New Jersey doesn’t hold the title of most populated state in America anymore. But it can still lay claim to a sizeable number of supernatural beings who have haunted the region since the days of the indigenous people who first lived here.
Today, I’d like to share my own ghost story with you, which happened more than 50 years ago. It was a night when some friends and I almost opened the door to someone—or something—from the other side.
You have to understand: I have always been interested in the unknown. As a gawky teenager, growing up in the “Age of Aquarius,” I was fascinated by tales of the Jersey Devil and other spectral creatures that haunted the dark.
One night, some friends and I decided it was time to hold a séance to see if we could find a few answers from what lay beyond the grave. Jean had the perfect setting—her second floor bedroom in the aging red brick Victorian that she shared with her parents. The adults were going to be out late that night, so the timing for a séance seemed perfect.
We arranged to meet at her house after supper that night, along with two other friends, Angie and Bonnie, who shared our interest in the occult. We arrived to find that Jean had set a small round table with a white tablecloth and a large white candle that burned brightly at the center. After everyone was seated, the decision was made that I would call upon the spirits, as I was the most well-versed in how to proceed.
As we joined hands, I took a deep breath and softly called out, “Are there any spirits present?” The only response was the flicker of the candle. The second time, the candle still flickered but there was a deepening stillness in the room. I decided to switch things up a little by calling upon some of the occult names I knew. As I spoke the words “Are there any spirits present?” in a more forceful tone, the flame on the candle suddenly sparked about six inches higher. In the silence, we heard three footsteps on the other side of the French doors at the back of Jean’s room.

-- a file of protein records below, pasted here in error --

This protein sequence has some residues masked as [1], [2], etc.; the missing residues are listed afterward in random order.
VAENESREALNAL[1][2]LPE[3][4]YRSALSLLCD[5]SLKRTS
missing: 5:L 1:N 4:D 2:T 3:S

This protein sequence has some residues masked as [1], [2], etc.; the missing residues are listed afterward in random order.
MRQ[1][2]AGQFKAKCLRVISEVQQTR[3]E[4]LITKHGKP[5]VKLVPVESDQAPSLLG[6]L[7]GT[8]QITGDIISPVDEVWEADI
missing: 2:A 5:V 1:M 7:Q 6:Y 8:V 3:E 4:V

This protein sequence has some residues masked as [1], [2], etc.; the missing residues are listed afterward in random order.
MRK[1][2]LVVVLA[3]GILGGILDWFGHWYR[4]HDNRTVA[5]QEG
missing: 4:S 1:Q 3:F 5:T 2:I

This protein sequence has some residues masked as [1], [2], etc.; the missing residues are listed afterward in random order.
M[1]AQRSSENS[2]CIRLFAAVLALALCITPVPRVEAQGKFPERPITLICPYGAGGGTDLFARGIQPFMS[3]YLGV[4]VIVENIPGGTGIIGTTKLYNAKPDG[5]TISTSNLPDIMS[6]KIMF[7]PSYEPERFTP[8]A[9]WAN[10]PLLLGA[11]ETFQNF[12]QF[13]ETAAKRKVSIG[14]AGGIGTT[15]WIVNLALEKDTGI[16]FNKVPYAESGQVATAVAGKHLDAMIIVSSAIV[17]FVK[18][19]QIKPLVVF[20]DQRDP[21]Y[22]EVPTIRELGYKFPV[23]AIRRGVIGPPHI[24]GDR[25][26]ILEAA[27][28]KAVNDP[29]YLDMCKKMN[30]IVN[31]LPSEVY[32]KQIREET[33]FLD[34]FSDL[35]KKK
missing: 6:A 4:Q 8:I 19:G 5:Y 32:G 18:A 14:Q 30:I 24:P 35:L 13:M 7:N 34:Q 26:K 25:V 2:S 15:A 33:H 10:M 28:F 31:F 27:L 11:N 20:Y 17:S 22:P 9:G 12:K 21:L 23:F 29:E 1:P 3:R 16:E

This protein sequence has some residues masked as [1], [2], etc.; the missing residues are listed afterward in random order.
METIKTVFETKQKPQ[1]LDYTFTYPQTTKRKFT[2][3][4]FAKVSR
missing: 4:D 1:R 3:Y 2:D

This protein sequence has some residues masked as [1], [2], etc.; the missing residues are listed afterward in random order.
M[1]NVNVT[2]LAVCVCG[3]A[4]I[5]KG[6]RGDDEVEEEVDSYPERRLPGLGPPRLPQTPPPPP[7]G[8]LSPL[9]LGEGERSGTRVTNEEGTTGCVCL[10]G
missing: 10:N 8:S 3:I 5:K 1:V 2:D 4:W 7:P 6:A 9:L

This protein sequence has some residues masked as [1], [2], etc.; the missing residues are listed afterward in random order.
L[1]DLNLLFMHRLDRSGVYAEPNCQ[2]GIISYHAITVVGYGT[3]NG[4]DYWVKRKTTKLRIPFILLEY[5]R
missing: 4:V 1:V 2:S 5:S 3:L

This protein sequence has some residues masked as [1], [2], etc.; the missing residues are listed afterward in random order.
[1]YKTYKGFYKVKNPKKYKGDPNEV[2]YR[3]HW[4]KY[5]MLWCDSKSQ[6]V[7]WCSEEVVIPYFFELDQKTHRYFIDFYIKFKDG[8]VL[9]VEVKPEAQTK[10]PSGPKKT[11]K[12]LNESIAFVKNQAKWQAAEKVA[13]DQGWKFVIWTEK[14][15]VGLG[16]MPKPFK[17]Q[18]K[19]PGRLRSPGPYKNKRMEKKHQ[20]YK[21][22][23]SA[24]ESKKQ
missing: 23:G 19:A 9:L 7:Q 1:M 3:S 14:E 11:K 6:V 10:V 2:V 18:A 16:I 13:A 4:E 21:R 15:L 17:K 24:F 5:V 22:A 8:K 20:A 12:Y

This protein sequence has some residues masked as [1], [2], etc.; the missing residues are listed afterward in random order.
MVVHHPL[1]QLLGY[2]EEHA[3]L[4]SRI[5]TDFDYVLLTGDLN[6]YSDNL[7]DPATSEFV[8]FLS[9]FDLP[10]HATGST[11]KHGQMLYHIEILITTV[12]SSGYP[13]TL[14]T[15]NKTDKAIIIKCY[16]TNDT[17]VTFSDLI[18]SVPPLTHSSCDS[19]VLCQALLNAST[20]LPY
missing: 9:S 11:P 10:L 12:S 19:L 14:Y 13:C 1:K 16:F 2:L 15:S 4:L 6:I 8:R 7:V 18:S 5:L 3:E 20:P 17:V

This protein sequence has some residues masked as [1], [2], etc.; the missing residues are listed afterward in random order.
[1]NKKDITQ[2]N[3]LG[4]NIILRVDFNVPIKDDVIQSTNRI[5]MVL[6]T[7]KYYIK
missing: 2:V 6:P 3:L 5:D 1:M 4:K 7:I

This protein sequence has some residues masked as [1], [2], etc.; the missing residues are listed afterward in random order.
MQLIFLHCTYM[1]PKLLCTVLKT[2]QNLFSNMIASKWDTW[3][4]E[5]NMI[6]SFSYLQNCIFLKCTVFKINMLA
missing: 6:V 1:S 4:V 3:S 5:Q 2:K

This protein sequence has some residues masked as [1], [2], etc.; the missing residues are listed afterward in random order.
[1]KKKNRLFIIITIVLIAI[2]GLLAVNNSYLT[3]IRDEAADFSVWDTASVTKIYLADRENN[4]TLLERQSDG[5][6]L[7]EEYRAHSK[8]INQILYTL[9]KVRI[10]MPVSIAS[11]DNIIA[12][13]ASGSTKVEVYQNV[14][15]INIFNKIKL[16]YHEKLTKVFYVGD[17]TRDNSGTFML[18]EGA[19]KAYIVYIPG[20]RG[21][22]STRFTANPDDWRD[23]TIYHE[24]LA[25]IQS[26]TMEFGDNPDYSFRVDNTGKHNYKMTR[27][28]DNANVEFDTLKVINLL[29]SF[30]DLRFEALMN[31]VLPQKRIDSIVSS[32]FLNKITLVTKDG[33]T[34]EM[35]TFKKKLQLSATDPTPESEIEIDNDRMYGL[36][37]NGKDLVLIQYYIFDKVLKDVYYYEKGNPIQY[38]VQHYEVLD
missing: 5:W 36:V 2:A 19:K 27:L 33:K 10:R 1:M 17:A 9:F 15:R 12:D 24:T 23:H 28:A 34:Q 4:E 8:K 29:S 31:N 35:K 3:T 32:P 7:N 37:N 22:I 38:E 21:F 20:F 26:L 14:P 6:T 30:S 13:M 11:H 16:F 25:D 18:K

Staring wide-eyed first at each other, then at the doors, we were shocked to see the handles start to turn. I heard Jean gasp and when I looked back in her direction, she whispered, “You don’t understand! There’s no floor on the other side of those doors. My father started renovating that space years ago and never finished the job!”
Trying not to panic, I whispered back, “It’s time to go!” We pushed back the chairs as quietly as possible and I spoke a closing prayer in my head. After snuffing out the candle, we raced for the door.
As we stumbled down the stairs and out the doors, Angie invited Jean for an overnight visit once they dropped off Bonnie. With a sigh of relief, she jumped into the back of Angie’s car and off they sped into the night. I drove home quickly, trying not to dwell on what had happened but my thoughts kept returning to what had been on the other side of those doors.
We never mentioned the subject again, although I have occasionally shared the story with friends over the years. It’s virtually impossible not to think about, especially when I’m riding through town at dusk past the aging red brick Victorian that really hasn’t changed much since that night.
Happy Halloween, everyone!
Patricia A. Martinelli, a native of Vineland, is curator of the Vineland Historical and Antiquarian Society. She has authored 10 books related to New Jersey history, including Haunted New Jersey and The Fantastic Castle of Vineland: George Daynor and the Palace Depression.